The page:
Experienced Denton Texas Hate Crimes Lawyer
Hate crimes in the United States have now risen to their highest level since the government began collecting this information. Consequently, state and federal law enforcement and prosecutors across the country are expanding and pursuing hate crime laws to send a strong message that hate will not be tolerated.
In Texas as well as on the federal front, we are seeing growing pressure for these kinds of crimes to be severely prosecuted. While hate crimes charges are an enhancement to other criminal charges, they can have serious implications for those who are convicted both in terms of added criminal penalties and personal life consequences.
If you have been charged with a hate crime in Denton, Texas, you need an aggressive legal advocate in your corner who knows the criminal justice system and understands how to defend against serious hate crime charges. As a former prosecutor, Brent D. Bowen, Esq. understands how these types of charges are prosecuted and offers skilled legal defense options.
What is Considered a Hate Crime in Texas?
In 2001, hate crime legislation was signed into law in Texas under the James Byrd Jr. Hate Crimes Act. Under Texas Code of Criminal Procedure, Article 42.014, if someone has committed a crime against another because of a bias or prejudice against that individual based on their
- National origin
- Sexual preference
that crime may be prosecuted as a hate crime. Crimes that may be elevated to a hate crime can include:
- Verbal assault
- Physical assault
- Aggravated assault
In other words, most crimes motivated by prejudice or bias can be elevated to a hate crime, leading to harsher penalties and punishment if convicted.
Hate Crime Penalties in Texas
If you have been convicted of a hate crime in Texas, you were also convicted of other crimes that carry their own penalties. A hate crime conviction is an enhancement to those other criminal charges. Consequently, the penalty for a hate crime will be dependent on the original criminal charges.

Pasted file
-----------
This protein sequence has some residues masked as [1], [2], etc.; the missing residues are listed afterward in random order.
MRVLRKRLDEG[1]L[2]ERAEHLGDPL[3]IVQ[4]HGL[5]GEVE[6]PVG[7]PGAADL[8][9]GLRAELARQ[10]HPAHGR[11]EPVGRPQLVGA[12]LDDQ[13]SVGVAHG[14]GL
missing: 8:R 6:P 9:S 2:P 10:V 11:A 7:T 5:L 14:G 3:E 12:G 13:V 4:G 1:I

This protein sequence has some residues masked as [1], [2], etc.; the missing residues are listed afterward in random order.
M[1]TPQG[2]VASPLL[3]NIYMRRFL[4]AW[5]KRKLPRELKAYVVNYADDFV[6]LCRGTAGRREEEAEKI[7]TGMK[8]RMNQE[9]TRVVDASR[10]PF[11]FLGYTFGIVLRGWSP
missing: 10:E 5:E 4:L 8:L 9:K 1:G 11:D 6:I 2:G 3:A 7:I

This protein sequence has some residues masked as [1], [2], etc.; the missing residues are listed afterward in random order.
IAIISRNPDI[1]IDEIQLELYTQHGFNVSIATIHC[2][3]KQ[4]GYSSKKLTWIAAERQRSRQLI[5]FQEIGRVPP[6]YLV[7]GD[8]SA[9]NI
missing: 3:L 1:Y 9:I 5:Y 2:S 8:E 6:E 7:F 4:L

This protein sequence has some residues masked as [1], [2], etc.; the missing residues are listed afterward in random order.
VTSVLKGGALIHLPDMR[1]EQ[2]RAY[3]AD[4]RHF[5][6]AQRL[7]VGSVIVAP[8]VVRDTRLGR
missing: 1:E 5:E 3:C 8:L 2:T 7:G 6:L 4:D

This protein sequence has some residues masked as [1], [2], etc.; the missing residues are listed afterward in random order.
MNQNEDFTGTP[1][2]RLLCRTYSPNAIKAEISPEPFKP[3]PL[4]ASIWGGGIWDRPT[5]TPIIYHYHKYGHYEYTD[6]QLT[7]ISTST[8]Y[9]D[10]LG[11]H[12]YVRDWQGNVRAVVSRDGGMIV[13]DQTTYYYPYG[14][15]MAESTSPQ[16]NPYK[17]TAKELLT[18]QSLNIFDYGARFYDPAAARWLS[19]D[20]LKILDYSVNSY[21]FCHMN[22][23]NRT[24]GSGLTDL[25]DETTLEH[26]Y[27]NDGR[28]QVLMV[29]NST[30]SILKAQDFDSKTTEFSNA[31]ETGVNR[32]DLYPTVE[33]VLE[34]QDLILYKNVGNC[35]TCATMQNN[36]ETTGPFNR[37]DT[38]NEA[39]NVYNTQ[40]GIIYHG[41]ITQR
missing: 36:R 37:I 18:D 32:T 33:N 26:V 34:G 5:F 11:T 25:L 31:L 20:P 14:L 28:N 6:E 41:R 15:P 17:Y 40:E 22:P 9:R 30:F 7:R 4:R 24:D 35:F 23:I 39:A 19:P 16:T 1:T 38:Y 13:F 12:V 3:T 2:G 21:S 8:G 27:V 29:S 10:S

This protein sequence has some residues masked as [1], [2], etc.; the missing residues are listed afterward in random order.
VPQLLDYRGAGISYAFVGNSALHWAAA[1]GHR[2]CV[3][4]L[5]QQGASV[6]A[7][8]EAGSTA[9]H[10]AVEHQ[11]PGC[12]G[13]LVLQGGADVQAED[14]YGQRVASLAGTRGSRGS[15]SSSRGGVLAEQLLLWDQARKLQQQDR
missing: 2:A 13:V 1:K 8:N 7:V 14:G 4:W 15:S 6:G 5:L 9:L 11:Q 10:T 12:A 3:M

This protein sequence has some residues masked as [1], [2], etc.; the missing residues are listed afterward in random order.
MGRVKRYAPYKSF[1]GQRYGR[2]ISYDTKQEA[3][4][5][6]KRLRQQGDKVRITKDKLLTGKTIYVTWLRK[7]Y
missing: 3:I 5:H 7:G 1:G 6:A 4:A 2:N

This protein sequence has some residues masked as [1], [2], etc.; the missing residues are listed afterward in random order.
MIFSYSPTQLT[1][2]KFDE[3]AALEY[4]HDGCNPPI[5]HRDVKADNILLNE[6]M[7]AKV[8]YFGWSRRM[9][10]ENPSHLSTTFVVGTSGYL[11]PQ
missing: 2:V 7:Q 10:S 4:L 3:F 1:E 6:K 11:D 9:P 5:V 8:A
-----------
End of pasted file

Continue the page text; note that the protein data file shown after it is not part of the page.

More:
Section 12.47 of the Texas Penal Code sets out this enhancement. With a hate crime conviction, penalties will be upgraded based on the original crime. For offenses other than a Class A Misdemeanor or First Degree Felony, the original offense penalties are enhanced to the next higher category. This will increase penalties in terms of fines, jail or prison time, and other penalties.
Someone who is convicted of a hate crime in Texas can face criminal penalties and personal consequences, including
- Jail time
- A prison sentence
- Mandatory education or rehabilitation
- Loss of freedom and personal rights
- Loss of a job
- Loss of their reputation
- Impact on their family
Defenses Used in Hate Crimes
Although the courts have been pressured to prosecute these crimes strenuously, most hate crimes have not led to convictions. The problem with the prosecution of hate crimes is the inherent difficulty in proving intent beyond a reasonable doubt. This is often key to a defense strategy. Because proof of bias must exist for a hate crime conviction, it will be important to argue that this prejudice did not exist and that the actions were not motivated by any bias.
Hate crime defenses should also consider options such as self-defense, mistaken identity, mistake of fact, unconstitutional arrest, entrapment, or the execution of the act while under the influence of drugs or alcohol. Depending on the circumstances surrounding the incident and the state’s evidence, a legal defense strategy will vary with the defendant.
Getting Skilled Legal Advice in Texas
If you have been charged with a hate crime in Texas, it is critical to get the guidance of a skilled hate crimes lawyer in Denton, TX to understand what evidence the state has and ensure that all legal defense strategies are carefully considered. When you are facing criminal charges, you want the best quality defense possible. Contact the Law Office of Brent D. Bowen. We are available around the clock at (940) 222-2488 or contact us through our online form.